Irvine, Calif. — “There are seven stages of engagement in the employment recruiting and hiring process. We have closely examined how each is currently broken, and are offering companies creative tips for success at each critical stage. The second of the seven stages we’ll discuss is SELECTION,” says Kim Shepherd, CEO of Decision Toolbox, a nationwide provider of project based hiring and on-demand Recruitment Process Outsourcing (RPO). “Once you’ve successfully attracted a viable pool of job applicants, how do you determine which prospects are worth your valuable time?”
How Selection is Broken
“Without a plan, recruitment can be a real time drain. The process of selection is particularly hazardous, especially in our current economy,” explains Shepherd. Shepherd advises companies to not assume unemployed applicants are not A-players. “In late 2009, many companies slashed 10-20% of their workforce, and those cuts were made to their higher salaried positions — their A-players. This top talent is all around us now — they may have struck out on their own to perform consulting work, gone back to school, taken a lesser paying job, or are engaged in other non-traditional means of employment until the economic smoke clears,” points out Shepherd.
Plan your Work and Work your Plan
Shepherd says you need to “plan your work and work your plan” by doing the following:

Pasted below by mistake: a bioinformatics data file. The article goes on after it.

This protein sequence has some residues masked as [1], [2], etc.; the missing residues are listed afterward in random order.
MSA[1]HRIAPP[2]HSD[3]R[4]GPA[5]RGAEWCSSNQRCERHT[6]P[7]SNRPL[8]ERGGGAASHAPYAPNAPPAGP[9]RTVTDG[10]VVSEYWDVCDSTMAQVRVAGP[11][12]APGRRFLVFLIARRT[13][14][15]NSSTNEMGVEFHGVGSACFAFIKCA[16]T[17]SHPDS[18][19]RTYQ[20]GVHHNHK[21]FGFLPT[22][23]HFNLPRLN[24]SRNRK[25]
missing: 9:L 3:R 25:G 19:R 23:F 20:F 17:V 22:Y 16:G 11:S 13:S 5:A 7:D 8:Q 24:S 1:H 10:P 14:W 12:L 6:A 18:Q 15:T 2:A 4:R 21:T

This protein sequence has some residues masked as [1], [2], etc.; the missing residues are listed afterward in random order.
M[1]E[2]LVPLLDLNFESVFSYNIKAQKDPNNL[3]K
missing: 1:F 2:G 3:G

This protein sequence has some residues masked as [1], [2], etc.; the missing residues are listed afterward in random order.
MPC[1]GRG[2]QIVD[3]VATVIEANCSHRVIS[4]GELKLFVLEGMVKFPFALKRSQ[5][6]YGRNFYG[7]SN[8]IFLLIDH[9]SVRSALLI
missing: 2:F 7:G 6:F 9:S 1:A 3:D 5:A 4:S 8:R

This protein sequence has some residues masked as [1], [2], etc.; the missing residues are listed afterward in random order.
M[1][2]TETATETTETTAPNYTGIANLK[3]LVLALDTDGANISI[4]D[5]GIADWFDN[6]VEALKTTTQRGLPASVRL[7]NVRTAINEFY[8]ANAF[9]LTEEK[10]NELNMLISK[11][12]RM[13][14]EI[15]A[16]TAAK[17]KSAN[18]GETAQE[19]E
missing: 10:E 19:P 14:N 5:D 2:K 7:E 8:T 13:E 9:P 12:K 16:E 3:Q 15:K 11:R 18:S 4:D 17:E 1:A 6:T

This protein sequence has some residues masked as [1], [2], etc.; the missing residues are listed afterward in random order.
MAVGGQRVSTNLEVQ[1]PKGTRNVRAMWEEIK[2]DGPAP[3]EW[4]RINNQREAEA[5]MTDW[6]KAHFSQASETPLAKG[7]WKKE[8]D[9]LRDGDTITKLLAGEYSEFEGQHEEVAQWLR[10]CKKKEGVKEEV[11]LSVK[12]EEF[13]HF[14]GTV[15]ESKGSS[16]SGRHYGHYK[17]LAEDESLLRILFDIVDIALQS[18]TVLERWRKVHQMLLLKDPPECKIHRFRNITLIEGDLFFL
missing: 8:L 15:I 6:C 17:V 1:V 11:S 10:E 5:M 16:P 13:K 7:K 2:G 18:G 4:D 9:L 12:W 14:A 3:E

• Once you have screened your resumes and developed a first batch of potential candidates, shoot them each an email. For this initial email, come up with eight strong questions around the skill-set that you desire.
• Next, develop three strong questions around the soft skills that you’re seeking. If an applicant is unemployed, ask about the circumstances of their unemployment.
• Based on the answers you receive, narrow down your pool and set up phone “meet and greet” conversations with those in which you are most interested. In this stage, be ready with four key logistics questions to discuss — these may be related to the job location, salary, cultural fit, career pathing, etc.
• The final stage in selection is to decide who, based on your phone screening process, you should bring in for an in-person interview. If you have done a thorough and consistent job in the initial layers of screening, you will probably have a small pool of well-qualified candidates to meet — and not too many surprises.
Stay tuned for the third installment in Decision Toolbox’s series when Shepherd will explore the third stage of engagement — INTERVIEWING.
About Decision Toolbox (DT)
Founded in 1992, Decision Toolbox provides scalable and easily integrated recruitment solutions for a 7% cost per hire on average while incorporating rigorous quality controls and a twelve-month candidate guarantee. Armed with the very latest tools and a team of seasoned US-based Recruiters and Sourcers, Decision Toolbox is an on-demand recruiting department for one critical search, for large projects, or a complete RPO/RPI solution. Decision Toolbox has taken a leadership role in almost every aspect of recruitment, introducing an RPO offering in 2000, four years before it became industry practice.
DT is recognized as a “Thought Leader” by organizations such as SHRM, PIHRA, and the NHRA, and was awarded the 2009 Alfred P. Sloan Award for Business Excellence in Workplace Flexibility. DT is a Women’s Business Enterprise National Council (WBENC) certified company, the Gold Standard. WBENC Certification validates that the business is 51 percent owned, controlled, operated, and managed by a woman or women.
This press release was distributed through PR Web by Human Resources Marketer (HR Marketer: www.HRmarketer.com) on behalf of the company listed above.